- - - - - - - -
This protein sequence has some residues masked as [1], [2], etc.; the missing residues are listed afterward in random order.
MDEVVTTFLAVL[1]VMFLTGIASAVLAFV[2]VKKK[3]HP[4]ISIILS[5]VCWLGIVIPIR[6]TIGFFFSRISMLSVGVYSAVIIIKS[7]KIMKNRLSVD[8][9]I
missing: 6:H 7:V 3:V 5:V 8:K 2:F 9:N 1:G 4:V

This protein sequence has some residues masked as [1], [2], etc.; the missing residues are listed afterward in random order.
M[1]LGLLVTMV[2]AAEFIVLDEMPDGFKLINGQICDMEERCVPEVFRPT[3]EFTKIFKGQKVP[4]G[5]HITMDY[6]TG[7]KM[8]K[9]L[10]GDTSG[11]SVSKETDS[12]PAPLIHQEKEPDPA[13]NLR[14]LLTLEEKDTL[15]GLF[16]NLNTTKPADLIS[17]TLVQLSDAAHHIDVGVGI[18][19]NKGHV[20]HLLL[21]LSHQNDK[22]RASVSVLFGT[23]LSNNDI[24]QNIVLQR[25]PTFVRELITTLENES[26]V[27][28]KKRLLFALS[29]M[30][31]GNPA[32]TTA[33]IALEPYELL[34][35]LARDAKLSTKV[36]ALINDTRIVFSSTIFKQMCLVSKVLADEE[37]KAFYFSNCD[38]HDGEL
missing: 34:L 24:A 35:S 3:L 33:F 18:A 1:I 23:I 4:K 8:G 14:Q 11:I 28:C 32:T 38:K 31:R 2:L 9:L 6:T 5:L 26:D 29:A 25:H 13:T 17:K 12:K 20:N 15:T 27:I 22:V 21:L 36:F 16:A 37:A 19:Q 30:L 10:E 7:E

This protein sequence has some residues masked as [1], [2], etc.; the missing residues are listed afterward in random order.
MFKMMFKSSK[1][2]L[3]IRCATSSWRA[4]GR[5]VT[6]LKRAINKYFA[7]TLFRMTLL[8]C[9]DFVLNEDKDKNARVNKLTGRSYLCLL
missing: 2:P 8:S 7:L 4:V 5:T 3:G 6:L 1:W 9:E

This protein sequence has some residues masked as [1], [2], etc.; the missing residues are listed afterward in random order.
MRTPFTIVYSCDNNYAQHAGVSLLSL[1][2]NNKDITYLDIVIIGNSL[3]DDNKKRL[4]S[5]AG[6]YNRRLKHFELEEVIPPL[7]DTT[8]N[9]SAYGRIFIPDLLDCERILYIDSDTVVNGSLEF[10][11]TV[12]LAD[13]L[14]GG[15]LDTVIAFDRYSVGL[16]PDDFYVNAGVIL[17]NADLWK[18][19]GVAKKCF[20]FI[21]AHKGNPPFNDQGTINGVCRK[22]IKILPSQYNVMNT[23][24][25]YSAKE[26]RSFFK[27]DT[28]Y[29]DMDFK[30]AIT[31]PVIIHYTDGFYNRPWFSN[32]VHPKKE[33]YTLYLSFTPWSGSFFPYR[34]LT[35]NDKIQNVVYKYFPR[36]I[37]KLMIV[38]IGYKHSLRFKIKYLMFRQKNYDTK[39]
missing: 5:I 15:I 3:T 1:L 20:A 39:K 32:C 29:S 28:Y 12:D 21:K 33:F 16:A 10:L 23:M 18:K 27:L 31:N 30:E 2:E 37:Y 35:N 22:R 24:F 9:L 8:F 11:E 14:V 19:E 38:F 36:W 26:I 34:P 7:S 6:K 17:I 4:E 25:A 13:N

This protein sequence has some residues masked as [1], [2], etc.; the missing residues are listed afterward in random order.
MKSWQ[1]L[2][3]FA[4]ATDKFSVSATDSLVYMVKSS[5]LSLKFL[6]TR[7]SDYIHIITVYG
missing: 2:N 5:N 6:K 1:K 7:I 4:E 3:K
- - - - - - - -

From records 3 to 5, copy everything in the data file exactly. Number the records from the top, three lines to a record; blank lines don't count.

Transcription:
This protein sequence has some residues masked as [1], [2], etc.; the missing residues are listed afterward in random order.
MFKMMFKSSK[1][2]L[3]IRCATSSWRA[4]GR[5]VT[6]LKRAINKYFA[7]TLFRMTLL[8]C[9]DFVLNEDKDKNARVNKLTGRSYLCLL
missing: 2:P 8:S 7:L 4:V 5:T 3:G 6:L 1:W 9:E

This protein sequence has some residues masked as [1], [2], etc.; the missing residues are listed afterward in random order.
MRTPFTIVYSCDNNYAQHAGVSLLSL[1][2]NNKDITYLDIVIIGNSL[3]DDNKKRL[4]S[5]AG[6]YNRRLKHFELEEVIPPL[7]DTT[8]N[9]SAYGRIFIPDLLDCERILYIDSDTVVNGSLEF[10][11]TV[12]LAD[13]L[14]GG[15]LDTVIAFDRYSVGL[16]PDDFYVNAGVIL[17]NADLWK[18][19]GVAKKCF[20]FI[21]AHKGNPPFNDQGTINGVCRK[22]IKILPSQYNVMNT[23][24][25]YSAKE[26]RSFFK[27]DT[28]Y[29]DMDFK[30]AIT[31]PVIIHYTDGFYNRPWFSN[32]VHPKKE[33]YTLYLSFTPWSGSFFPYR[34]LT[35]NDKIQNVVYKYFPR[36]I[37]KLMIV[38]IGYKHSLRFKIKYLMFRQKNYDTK[39]
missing: 5:I 15:I 3:T 1:L 20:A 39:K 32:C 29:S 28:Y 12:D 21:K 33:F 16:A 10:L 23:M 18:K 27:L 31:N 30:E 2:E 37:Y 35:N 22:R 24:F 9:L 8:F 11:E 14:V 19:E 38:F 36:W 26:I 34:P 7:S 6:K 17:I 4:E 25:A 13:N

This protein sequence has some residues masked as [1], [2], etc.; the missing residues are listed afterward in random order.
MKSWQ[1]L[2][3]FA[4]ATDKFSVSATDSLVYMVKSS[5]LSLKFL[6]TR[7]SDYIHIITVYG
missing: 2:N 5:N 6:K 1:K 7:I 4:E 3:K